I have a question, that sensor, is it actually a sensor or is it a mounting for the input to the controller. To me it looks like a thermocouple input, in which case you could have used a smaller crimp and attached to one of the thermostat housing bolts.
One way to know if it is a thermocouple is if the wire going to the controller is solid, two wires and the colour of the two wires.
If it is a sending unit it will be one single wire into the controller.
OK I looked closer to your posted pictures, the sensor input socket is red, can you tell me what the color is of those two wires going into the red socket, my guess is it is "T" thermocouple wire.Just so it is clear, the cable with the loom going to the T stat housing, has a ring type crimp connector on it, this could well be a thermocouple, the crimp is only a means of transferring heat to the thermocouple.

One way to prove it would be to remove the connection and hold the end in your hand, it should read your body temperature.

Last edited by onewizard; 06-22-2012 at 09:45 AM.
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post #6 of 8 (permalink) Old 06-22-2012, 01:54 PM
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I solved the boiling problem with a new radiator cap. It seemed to me that if the coolant was being forced out after the engine stopped, even if the bike had not overheated, then the cap was not holding pressure. Just a thought, but it's probably the easiest thing to try first.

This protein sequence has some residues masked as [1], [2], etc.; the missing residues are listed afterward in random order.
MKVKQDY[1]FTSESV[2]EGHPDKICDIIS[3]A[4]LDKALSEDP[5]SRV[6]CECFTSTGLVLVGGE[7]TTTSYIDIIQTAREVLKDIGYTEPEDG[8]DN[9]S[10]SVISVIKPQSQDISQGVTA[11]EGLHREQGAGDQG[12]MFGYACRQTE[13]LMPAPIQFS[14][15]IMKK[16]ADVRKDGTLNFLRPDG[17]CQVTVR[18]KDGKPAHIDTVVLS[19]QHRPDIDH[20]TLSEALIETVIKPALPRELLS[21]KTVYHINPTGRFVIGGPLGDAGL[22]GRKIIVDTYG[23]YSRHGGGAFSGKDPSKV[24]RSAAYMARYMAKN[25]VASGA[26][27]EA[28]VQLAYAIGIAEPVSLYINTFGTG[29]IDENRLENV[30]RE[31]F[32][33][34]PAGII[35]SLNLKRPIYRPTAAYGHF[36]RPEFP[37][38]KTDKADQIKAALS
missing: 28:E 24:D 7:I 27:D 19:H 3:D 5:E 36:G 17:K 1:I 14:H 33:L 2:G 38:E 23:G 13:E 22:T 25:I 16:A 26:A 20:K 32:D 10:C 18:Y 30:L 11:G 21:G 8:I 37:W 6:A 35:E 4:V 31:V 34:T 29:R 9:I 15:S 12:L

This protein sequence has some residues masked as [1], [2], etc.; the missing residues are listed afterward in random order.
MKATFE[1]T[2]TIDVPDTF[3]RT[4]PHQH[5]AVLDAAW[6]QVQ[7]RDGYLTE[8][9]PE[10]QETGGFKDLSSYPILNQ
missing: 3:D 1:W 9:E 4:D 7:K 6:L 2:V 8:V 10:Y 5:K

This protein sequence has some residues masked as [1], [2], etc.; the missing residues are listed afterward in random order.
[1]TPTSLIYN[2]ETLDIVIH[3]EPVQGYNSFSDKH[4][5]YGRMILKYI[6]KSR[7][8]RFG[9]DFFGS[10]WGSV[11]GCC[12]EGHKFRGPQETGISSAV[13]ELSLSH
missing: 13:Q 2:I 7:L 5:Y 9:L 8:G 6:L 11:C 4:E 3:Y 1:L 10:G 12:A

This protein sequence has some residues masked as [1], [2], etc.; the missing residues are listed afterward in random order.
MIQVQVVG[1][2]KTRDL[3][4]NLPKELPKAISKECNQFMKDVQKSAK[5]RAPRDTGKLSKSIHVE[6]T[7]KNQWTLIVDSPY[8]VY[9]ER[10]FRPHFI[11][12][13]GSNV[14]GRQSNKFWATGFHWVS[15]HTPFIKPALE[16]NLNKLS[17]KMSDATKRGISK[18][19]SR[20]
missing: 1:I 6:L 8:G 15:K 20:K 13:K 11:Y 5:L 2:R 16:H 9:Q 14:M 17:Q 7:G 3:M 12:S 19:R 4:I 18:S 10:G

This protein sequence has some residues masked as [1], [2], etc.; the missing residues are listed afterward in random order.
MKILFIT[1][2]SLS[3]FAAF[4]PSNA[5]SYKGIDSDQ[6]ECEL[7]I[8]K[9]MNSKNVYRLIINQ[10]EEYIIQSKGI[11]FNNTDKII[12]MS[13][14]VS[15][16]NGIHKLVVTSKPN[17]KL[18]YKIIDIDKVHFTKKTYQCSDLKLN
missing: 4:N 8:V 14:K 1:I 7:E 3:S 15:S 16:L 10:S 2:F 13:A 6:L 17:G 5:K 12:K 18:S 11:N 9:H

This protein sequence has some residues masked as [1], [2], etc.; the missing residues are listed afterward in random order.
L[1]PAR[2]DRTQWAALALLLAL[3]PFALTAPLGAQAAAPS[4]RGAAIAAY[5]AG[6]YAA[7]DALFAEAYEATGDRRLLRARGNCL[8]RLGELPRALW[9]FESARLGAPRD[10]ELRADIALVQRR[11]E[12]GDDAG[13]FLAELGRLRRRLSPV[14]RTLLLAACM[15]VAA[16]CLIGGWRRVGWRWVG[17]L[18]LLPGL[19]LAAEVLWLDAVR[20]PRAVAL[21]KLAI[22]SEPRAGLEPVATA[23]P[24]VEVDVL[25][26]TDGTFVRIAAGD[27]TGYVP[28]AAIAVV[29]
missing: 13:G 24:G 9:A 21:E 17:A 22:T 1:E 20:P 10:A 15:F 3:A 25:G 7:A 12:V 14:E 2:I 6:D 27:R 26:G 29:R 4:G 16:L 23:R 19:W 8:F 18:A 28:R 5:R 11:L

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post #7 of 8 (permalink) Old 08-16-2012, 09:38 PM Thread Starter
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Quote:
Originally Posted by onewizard View Post
Hey Fastoman
I have a question, that sensor, is it actually a sensor or is it a mounting for the input to the controller. To me it looks like a thermocouple input, in which case you could have used a smaller crimp and attached to one of the thermostat housing bolts.
One way to know if it is a thermocouple is if the wire going to the controller is solid, two wires and the colour of the two wires.
If it is a sending unit it will be one single wire into the controller.
OK I looked closer to your posted pictures, the sensor input socket is red, can you tell me what the color is of those two wires going into the red socket, my guess is it is "T" thermocouple wire.Just so it is clear, the cable with the loom going to the T stat housing, has a ring type crimp connector on it, this could well be a thermocouple, the crimp is only a means of transferring heat to the thermocouple.

One way to prove it would be to remove the connection and hold the end in your hand, it should read your body temperature.
Yes its a thermocouple and heat is picked up by the ring type crimp connector. simple system , but you have multiply option to trigger a fan. light or shut off system. Keeps from overheating engine.
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post #8 of 8 (permalink) Old 08-17-2012, 02:48 PM
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Quote:
Originally Posted by Fastoman View Post
Yes its a thermocouple and heat is picked up by the ring type crimp connector. simple system , but you have multiply option to trigger a fan. light or shut off system. Keeps from overheating engine.
thanks for the reply, for now I am leaving it stock